And all round the cavern might plainly be shewn
Where Giants had once been at play;
For the ground was with heaps of huge muscle-shells strewn,
And strange fish were mark’d in the clay.
Here an Icthyosaurus stood out from the wall,
There monsters ne’er told of in story,
Whilst hard by.the Nix in the waterfall,
Sang wildly the days of their glory.
Here bones of the Mammoth and Mastodon,
And serpents with wings and with claws;
The elephant’s tusks from the burning zone
Are small to the teeth in their jaws.
When Loke to the Dwarfs had his errand made known,
In a trice for the work they were ready;
Quoth Dvalin: “O, Loptur, it now shall be shown
That Dwarfs in their friendship are steady.
“We both trace our line from the self-same stock;
What you ask shall be furnish’d with speed,
For it ne’er shall be said, that the sons of the rock
Turn’d their backs on a kinsman in need.”
Then they took them the skin of a large wild-boar,
The largest that they could find,
And the bellows they blew till the furnace ’gan roar,
And the fire flamed on high for the wind.
And they struck with their sledge-hammers stroke on stroke,
That the sparks from the skin flew on high;
But never a word good nor bad spake Loke,
Though foul malice lurk’d in his eye.
The thunderer far distant, with sorrow he thought
On all he’d engaged to obtain,
And, as summer-breeze fickle, now anxiously sought
To render the Dwarf’s labour vain.
Whilst the bellows plied Brokur, and Sindrig the hammer
And Thror, that the sparks flew on high,
And the sides of the vaulted cave rang with the clamour,
Loke changed to a huge forest fly.
And he sate him, all swelling with venom and spite,
On Brokur, the wrist just below;
But the Dwarfs skin was thick, and he reck’d not the bite,
Nor once ceased the bellows to blow.
And now, strange to tell, from the roaring fire
Came the golden-haired Gullinbörst,
To serve as a charger the sun-god Freyr,
Sure of all wild boars this the first.
They took them pure gold from their secret store,
The piece ’twas but small in size,
But ere’t had been long in the furnace roar,
’Twas a jewel beyond all prize.
A broad red ring all of wroughten gold;
As a snake with its tail in its head;
And a garland of gems did the rim enfold,
Together with rare art laid.
’Twas solid and heavy, and wrought with care,
Thrice it pass’d through the white flames’ glow;
A ring to produce, fit for Odin to wear,
No labour they spared I trow.
They work’d it and turn’d it with wondrous skill,
Till they gave it the virtue rare,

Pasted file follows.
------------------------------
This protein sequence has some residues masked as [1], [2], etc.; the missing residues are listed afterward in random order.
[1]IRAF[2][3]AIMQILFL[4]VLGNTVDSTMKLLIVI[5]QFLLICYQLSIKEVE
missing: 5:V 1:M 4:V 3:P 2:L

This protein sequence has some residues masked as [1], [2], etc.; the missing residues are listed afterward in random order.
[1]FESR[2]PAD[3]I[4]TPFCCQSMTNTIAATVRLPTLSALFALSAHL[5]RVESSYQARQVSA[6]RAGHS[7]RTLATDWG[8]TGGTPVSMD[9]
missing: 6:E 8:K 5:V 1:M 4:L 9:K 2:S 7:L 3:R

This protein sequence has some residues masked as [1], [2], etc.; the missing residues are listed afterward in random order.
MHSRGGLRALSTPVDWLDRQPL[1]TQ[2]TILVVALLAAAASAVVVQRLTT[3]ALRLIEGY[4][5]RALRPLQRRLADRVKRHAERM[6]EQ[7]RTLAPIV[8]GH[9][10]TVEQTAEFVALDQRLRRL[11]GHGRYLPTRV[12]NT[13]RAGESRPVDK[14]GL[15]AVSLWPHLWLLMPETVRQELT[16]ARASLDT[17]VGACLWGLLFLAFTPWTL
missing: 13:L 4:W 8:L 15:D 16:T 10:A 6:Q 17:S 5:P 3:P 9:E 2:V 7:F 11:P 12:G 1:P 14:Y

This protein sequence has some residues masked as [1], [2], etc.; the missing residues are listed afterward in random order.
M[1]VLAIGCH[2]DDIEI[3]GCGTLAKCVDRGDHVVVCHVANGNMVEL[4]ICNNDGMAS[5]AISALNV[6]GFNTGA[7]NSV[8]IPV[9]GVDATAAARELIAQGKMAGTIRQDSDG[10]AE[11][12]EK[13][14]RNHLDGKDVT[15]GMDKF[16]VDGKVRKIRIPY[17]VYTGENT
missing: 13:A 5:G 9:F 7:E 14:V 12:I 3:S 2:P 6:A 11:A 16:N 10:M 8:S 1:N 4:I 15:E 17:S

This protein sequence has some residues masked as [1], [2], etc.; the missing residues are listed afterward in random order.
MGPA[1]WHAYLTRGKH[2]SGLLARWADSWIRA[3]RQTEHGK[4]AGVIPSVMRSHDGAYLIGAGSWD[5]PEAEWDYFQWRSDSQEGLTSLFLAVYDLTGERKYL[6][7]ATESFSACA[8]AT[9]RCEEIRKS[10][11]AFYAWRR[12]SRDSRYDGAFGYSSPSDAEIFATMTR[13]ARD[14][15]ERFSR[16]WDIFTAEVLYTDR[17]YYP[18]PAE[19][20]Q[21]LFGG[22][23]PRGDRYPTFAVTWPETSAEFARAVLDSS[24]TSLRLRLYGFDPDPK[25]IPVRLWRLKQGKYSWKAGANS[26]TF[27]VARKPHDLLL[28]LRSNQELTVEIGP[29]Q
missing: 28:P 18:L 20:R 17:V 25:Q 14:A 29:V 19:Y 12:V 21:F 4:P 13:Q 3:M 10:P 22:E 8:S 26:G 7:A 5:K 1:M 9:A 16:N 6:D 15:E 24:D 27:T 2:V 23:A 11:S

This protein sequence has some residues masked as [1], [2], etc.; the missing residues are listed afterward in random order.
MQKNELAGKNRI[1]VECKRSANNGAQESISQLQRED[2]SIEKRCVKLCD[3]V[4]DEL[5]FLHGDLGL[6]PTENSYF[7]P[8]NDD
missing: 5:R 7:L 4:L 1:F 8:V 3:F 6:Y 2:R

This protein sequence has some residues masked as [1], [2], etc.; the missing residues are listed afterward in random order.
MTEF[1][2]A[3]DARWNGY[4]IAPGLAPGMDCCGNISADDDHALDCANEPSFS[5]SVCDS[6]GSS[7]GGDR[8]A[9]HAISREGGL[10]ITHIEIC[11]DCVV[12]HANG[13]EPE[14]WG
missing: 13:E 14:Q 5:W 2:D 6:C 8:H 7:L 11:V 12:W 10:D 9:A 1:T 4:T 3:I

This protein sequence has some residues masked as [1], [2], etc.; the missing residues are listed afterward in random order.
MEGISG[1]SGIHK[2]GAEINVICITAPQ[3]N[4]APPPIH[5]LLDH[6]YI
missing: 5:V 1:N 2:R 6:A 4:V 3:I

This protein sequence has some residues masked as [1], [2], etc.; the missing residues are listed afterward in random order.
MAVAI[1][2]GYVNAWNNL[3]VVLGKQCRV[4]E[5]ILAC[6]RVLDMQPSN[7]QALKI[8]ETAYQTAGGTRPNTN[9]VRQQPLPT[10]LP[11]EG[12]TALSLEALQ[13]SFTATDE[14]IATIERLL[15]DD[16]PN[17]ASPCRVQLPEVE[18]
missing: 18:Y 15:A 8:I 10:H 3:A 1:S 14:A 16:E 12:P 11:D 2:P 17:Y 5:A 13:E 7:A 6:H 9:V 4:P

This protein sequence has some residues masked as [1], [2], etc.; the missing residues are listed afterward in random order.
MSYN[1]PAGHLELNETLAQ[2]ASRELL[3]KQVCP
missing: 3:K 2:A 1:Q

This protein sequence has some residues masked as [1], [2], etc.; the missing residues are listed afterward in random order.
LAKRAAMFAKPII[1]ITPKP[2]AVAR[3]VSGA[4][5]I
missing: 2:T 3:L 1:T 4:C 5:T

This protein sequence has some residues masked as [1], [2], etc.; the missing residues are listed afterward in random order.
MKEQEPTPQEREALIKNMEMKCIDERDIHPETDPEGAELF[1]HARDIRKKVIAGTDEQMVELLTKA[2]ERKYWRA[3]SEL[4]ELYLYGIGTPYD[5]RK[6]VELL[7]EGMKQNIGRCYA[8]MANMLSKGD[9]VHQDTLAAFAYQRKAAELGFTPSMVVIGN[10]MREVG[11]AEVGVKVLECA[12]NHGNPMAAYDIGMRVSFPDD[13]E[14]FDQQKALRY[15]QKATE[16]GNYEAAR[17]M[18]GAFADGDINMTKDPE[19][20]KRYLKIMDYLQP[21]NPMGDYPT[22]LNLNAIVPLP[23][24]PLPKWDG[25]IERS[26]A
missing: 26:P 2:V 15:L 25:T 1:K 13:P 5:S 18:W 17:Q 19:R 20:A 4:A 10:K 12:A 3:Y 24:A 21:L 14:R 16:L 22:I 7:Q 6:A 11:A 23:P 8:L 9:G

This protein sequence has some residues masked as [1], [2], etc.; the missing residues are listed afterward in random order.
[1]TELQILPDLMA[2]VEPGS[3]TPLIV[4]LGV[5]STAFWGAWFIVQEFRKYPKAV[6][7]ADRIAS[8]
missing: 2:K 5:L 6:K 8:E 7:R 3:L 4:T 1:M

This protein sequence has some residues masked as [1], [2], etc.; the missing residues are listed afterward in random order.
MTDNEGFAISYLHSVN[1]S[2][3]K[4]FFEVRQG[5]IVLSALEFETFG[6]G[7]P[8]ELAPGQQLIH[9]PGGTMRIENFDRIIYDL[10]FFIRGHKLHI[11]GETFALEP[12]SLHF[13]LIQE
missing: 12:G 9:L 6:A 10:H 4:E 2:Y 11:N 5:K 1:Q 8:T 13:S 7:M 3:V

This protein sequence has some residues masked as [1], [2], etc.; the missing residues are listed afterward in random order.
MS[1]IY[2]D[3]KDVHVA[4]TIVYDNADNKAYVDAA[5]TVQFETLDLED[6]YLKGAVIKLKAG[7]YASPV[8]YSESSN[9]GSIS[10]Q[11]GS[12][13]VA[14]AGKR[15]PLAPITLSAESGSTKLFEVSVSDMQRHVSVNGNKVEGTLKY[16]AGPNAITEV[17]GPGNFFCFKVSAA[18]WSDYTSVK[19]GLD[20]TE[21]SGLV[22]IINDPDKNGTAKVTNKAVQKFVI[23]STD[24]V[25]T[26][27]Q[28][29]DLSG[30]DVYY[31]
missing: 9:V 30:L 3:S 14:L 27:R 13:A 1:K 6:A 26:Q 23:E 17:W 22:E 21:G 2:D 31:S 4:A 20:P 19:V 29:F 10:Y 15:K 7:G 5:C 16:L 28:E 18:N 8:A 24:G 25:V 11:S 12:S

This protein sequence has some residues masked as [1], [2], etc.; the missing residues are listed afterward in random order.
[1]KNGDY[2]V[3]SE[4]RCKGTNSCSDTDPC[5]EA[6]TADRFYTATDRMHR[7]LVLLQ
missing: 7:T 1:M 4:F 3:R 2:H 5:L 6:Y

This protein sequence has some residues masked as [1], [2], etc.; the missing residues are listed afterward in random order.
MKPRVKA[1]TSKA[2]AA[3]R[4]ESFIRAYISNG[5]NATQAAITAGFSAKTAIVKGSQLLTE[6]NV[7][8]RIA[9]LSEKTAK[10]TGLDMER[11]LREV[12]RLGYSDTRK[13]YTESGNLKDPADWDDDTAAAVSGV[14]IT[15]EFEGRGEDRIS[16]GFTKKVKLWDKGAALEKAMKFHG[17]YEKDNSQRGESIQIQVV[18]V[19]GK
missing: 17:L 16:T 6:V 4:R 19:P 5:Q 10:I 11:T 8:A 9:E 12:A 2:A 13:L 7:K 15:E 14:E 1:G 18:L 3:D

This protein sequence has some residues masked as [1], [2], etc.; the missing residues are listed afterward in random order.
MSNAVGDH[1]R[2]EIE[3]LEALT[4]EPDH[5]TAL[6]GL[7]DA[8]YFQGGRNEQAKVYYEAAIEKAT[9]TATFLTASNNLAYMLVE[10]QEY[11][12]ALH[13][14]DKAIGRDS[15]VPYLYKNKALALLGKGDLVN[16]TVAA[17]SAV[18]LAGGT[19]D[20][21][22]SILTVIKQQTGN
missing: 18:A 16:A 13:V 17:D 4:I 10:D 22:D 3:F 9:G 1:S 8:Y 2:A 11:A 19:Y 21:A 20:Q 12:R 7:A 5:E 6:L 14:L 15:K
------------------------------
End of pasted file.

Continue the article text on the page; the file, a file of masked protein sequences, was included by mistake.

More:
That each thrice third night from its rim there fell
Eight rings, as their parent fair.
’Twas the same with which Odin sanctified
God Baldur’s and Nanna’s faith,
On his gentle bosom was Draupne laid
When their eyes were closed in death.
Next they laid on the anvil a steel-bar cold,
They needed nor fire nor file,
But their sledge hammers following, like thunder roll
And Sindrig sang Runes the while.
When Loke now mark’d how the steel gat power,
And how warily out ’twas beat,
(’Twas to make a new hammer for Auka-Thor)
He’d recourse once again to deceit.
In a trice, of a Hornet the semblance he took,
Whilst in cadence fell blow on blow,
In the leading Dwarf’s forehead his barbed sting he stuck,
That the blood in a stream down did flow.
Then the Dwarf raised his hand to his brow, for the smart,
Ere the iron well out was beat,
And they found that the haft by an inch was too short,
But to alter it then ’twas too late.
Now a small elf came running with gold on his head,
Which he gave a dwarf-woman to spin,
Who the metal like flax on her spinning-wheel laid,
Nor tarried her task to begin.
So she span and span, and the gold thread ran
Into hair, though Loke thought it a pity:
She span and sang to the sledge-hammer’s clang,
This strange, wild spinning-wheel ditty.
“Henceforward her hair shall the tall Sif wear,
Hanging loose down her white neck behind;
By no envious braid shall it captive be made,
But in native grace float in the wind.
“No swain shall it view in the clear heaven’s blue,
But his heart in its toils shall be lost;
No goddess, not e’en beauty’s faultless queen,
Such long, glossy ringlets shall boast;
“Tho’ they now seem dead, let them touch but her head,
Each hair shall the life-moisture fill,
Nor shall malice nor spell henceforward prevail
Sif’s tresses to work aught of ill.”
His object attained, Loke no longer remain’d
’Neath the earth, but straight hied him to Thor,
Who own’d than the hair, ne’er, sure, aught more fair
His eyes had e’er look’d on before.
The Boar Freyr bestrode, and away proudly rode,
And Thor took the ringlets and hammer,
To Valhalla they hied, where the Aser reside,
Mid of tilting and wassail the clamour.